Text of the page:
It can be argued that the retail environment is changing at faster pace than ever before. The implications to physical property will be very significant. Over the next few months, MacroPlan will unpack five key trends that will impact the future of the retail property sector.
Trend one: Integrated and mixed use developments
Across Australia, we expect to see significant growth in the Integrated Developments space, where traditional retail co-locates with commercial and other non-retail usages such as entertainment and hotel premises, often now in larger precincts. This growth will be driven by;
- growing pressures for resource efficiency, especially land as well as the synergies of co-location on energy and water consumption.
- amenity, and the need to offer a range of demand drivers to add to the overall appeal
- capitalising on the maximum number of customer segments and promoting all day/night trade
- re-purposing of less than optimal retail space such as department stores and discount department stores
There are more and more examples now in Australia such as Eastland Shopping Centre in Melbourne and Chadstone. Canberra’s Majura Park, next to the airport, is another good example.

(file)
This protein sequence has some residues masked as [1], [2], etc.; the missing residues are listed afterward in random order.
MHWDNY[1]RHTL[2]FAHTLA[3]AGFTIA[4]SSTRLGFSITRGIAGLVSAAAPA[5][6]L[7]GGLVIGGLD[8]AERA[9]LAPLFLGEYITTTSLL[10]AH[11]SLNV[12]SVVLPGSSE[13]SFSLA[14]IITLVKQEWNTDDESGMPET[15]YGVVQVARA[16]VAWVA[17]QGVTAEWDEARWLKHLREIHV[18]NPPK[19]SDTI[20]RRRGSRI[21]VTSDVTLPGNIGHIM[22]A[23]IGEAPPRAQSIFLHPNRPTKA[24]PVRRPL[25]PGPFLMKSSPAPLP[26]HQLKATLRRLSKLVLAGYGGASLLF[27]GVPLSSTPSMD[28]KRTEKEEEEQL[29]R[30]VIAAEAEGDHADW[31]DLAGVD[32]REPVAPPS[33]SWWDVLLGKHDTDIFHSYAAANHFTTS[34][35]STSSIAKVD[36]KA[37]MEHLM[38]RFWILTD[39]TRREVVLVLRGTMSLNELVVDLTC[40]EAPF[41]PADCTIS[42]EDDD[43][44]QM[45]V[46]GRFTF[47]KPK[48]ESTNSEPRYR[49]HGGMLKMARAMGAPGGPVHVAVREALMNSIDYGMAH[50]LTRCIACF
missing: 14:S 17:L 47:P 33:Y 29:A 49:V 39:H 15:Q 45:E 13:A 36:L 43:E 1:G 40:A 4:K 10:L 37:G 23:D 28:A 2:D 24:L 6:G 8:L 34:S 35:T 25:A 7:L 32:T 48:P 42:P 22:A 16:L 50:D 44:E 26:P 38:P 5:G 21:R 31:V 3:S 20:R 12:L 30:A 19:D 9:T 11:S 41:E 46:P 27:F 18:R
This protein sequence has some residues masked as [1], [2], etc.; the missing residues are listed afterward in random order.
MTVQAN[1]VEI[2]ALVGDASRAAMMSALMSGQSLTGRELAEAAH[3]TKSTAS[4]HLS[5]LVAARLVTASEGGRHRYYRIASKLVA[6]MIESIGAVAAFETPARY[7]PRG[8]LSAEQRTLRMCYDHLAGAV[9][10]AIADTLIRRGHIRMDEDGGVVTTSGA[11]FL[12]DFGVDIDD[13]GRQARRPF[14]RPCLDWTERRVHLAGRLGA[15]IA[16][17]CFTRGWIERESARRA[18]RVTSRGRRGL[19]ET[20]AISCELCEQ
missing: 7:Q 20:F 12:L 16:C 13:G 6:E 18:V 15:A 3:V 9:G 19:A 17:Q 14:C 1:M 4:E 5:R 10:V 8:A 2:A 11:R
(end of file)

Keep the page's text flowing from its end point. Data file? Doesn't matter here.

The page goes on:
On a smaller scale, the recent residential boom has been the catalyst for many mixed use developments in dense, metropolitan suburbs. Often under residential towers, developers have built retail areas on the ground floor of their sites, often to satisfy DA requirements. However, the market has witnessed many poorly conceived and delivered retail areas that seem almost an ‘after thought’, and which are incongruous with the development itself and add little or nothing to the community amenity.
One of the clear oversights we have seen is the lack of insight from established retail architects. The residential architect has designed a basic retail space, often with poor access and exposure, or little or no back of house or operational amenities, to facilitate retail. When presented to the market for lease or sale, retailers are often reluctant to commit to the space given their limitations. We are therefore seeing poor operators, offering poor quality retail with basic fitouts.
Upfront planning of the retail space needs to be given far greater consideration for the sake of both the developer and the local area. There can often be a knock on effect to any local dedicated retail precincts and it also promotes over supply.
Warwick Turpin General Manager - Retail email@example.com